Time limits for serving payment claims
Payment claims will need to be served within 6 months after the construction work was last carried out, instead of the current 12 month time limit (unless the contract provides for a longer period or the payment claim is in relation to the final progress payment, in which case it must be served within 28 days after the expiry of the defects liability period).
Recognition of industry shutdown over Christmas and new year
The definition of "business days" will exclude the 3 business days before Christmas and 10 business days after new year's day to reflect the industry shutdown period.
Aspects of the BCIPA that will remain the same
At this stage, it appears that the following aspects of BCIPA will remain unchanged, even though they were considered by the government as part of its review of the regime.
• BCIPA will continue to apply to construction work carried out on mining sites.
• Payment claims will still need to state they are made under BCIPA to be valid (unlike in NSW from 21 April 2014).
• Payment claims will not need to be supported by statutory declarations (again, unlike in NSW from 21 April 2014).
• BCIPA will not apply to residential construction work.
• BCIPA will not enable subcontractors to claim charges on monies owed to the respondent by the principal or a contractor further up the contractual chain (unlike in NSW and Victoria). Subcontractors will continue to be required to make an election between pursuing a claim under BCIPA or the Subcontractors' Charges Act 1974.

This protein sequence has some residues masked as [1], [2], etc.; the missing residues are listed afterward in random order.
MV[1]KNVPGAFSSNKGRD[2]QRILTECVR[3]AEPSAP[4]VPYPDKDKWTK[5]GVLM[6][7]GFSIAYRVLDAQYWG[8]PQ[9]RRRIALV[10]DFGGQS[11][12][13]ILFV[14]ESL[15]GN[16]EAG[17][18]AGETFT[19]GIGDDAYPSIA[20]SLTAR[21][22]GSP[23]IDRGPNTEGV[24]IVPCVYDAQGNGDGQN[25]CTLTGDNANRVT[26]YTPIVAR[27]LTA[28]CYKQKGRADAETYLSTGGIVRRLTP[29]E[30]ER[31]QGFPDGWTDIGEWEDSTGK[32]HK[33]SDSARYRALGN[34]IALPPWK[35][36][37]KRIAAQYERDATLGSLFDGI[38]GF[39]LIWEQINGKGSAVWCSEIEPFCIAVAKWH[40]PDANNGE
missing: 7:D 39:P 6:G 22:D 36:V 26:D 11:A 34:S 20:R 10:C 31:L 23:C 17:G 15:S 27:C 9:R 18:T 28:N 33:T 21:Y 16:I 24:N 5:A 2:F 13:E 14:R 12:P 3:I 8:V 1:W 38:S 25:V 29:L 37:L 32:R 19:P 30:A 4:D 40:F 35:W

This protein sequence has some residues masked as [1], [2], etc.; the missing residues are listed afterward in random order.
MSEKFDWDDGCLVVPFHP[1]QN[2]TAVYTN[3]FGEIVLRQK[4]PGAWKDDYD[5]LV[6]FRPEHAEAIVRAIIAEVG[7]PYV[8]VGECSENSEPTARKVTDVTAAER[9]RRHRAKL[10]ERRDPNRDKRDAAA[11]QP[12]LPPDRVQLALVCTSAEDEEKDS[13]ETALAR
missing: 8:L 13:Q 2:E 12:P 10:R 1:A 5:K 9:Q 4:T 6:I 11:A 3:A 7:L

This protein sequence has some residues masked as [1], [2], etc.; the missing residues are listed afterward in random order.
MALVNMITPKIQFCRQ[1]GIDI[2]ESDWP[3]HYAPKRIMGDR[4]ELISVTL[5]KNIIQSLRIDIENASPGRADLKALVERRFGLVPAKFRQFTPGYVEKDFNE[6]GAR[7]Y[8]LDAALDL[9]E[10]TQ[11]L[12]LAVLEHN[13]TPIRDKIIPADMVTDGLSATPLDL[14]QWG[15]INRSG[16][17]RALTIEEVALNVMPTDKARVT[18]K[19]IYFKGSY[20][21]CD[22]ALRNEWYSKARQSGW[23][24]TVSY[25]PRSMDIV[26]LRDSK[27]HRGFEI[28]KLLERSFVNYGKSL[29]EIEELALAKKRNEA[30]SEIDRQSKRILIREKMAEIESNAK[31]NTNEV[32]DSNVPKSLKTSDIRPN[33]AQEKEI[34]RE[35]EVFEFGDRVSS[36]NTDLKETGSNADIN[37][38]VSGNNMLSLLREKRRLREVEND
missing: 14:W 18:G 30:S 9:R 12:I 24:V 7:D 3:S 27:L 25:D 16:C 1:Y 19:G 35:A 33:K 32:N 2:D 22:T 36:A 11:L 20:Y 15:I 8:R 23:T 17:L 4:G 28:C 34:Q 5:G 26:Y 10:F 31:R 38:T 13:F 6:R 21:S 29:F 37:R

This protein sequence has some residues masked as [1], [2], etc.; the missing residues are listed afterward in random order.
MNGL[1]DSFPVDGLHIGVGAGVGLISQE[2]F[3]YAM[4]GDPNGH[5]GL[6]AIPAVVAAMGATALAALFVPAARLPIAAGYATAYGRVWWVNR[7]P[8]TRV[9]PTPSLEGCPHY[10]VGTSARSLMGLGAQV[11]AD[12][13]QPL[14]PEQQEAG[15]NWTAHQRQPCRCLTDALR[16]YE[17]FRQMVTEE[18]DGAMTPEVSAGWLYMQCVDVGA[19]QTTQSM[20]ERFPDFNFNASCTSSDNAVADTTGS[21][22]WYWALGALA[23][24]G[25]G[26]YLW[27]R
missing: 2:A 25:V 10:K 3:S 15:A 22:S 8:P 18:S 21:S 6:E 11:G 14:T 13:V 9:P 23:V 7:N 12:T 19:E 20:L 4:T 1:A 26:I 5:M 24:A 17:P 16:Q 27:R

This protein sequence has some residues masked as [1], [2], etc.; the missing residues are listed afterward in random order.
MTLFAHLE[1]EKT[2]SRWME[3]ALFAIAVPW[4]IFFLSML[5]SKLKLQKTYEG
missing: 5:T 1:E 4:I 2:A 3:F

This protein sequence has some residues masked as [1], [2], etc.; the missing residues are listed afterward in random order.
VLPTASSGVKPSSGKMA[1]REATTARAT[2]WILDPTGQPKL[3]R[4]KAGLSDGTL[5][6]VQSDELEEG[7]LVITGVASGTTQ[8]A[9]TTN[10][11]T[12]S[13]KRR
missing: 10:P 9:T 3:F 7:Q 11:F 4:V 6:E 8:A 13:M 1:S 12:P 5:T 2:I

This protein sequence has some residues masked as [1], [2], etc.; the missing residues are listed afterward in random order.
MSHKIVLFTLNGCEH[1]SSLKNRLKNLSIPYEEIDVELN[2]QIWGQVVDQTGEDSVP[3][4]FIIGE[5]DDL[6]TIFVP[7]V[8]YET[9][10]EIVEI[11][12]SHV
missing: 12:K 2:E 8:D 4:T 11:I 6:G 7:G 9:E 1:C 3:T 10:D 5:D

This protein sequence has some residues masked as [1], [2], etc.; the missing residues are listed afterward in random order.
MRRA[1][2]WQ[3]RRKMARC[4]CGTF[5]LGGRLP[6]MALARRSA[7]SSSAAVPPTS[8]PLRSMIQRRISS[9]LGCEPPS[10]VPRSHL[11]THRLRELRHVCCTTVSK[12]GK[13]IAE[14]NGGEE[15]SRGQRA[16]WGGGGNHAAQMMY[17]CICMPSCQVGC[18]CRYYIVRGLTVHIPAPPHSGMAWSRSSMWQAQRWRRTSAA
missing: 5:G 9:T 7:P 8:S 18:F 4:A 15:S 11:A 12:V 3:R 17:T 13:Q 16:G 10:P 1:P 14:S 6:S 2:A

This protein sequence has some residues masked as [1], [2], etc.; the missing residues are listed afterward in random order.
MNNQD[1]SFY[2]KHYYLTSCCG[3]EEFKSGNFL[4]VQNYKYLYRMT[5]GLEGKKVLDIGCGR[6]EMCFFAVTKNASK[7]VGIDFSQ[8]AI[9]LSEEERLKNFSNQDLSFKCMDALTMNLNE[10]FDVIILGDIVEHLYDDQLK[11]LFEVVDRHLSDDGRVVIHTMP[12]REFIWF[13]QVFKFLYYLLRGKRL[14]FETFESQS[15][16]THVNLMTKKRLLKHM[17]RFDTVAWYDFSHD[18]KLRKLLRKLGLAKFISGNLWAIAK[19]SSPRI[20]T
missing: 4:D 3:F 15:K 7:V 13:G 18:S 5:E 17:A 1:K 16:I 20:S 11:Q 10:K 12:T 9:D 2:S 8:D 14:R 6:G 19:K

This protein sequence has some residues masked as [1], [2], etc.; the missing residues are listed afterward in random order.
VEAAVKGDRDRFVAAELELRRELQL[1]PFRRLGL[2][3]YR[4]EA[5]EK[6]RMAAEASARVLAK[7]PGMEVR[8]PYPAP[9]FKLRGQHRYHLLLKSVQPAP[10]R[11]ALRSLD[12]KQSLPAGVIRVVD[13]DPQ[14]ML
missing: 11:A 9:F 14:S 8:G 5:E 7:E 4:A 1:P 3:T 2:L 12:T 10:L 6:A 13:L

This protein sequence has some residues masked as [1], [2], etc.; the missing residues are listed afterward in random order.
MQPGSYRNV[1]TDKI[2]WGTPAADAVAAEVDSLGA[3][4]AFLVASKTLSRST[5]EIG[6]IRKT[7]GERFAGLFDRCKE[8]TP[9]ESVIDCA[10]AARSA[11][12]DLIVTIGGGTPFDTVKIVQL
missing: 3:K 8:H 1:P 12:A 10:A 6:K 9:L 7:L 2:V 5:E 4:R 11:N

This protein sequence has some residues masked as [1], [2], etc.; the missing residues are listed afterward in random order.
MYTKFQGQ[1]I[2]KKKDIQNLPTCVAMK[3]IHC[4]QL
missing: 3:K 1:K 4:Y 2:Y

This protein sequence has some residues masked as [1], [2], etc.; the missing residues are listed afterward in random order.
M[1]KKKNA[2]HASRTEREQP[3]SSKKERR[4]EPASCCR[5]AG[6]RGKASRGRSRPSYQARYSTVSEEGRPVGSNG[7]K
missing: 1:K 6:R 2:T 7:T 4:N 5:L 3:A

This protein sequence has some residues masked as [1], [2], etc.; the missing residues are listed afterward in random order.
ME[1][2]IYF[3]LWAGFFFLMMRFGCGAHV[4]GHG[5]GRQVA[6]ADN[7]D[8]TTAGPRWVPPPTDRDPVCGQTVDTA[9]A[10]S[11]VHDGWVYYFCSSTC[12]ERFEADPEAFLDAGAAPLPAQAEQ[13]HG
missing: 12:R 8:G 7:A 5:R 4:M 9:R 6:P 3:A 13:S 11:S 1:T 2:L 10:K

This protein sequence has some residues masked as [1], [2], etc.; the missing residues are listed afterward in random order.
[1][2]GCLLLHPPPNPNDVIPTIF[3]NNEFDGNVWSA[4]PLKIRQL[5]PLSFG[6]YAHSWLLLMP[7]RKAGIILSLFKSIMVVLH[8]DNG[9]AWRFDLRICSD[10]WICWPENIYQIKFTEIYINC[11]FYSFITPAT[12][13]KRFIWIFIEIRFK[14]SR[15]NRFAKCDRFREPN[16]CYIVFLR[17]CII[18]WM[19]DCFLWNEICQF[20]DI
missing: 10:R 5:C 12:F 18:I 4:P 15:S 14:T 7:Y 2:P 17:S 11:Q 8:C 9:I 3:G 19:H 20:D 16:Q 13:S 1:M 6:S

• There will be no limit to the size of claims made under BCIPA.
• "Purchasers" (i.e. principals and head contractors) will not be able to make claims against contractors down the contractual chain.
• Claimants will continue to be able to make claims for disputed variations of any size and claims involving latent conditions or time related costs (unlike in Victoria).
• Claimants will continue to be able to apply directly to court for summary judgment for the amount claimed if a respondent does not serve a payment schedule within the required time.
• Adjudicators will still not be able to order the return of bank guarantees.
Reforms aim to reduce incidence of ambush claims
The main impact of the reforms will be to even out the playing field between claimants and respondents. The reforms will make it more difficult for claimants to launch "ambush claims", which is currently a common practice.
An ambush claim is when a claimant spends considerable time preparing a large amount of material in support of its claim, which the respondent then only has five business days to respond to. The new time limits will provide some relief to respondents, particularly in large and complex claims.
Abolition of Authorised Nominating Authorities should promote unbiased decision making
The abolition of ANAs will also have a big impact. Currently, claimants can pick and choose their preferred ANAs and adjudicators arguably have a commercial interest in making decisions favourable to claimants, as it is more likely to lead to further work.
Provided claimants are not able to select their adjudicators, having a central registry of adjudicators whose appointment is controlled by the QBCC should eliminate any perceived conflict of interest or bias in this regard.
We will continue to monitor the progress of the reforms and provide updates on any major milestones.
This note just speaks broadly and for general information and is not intended to be comprehensive. You should not rely on this as a final statement or as advice about your own situation.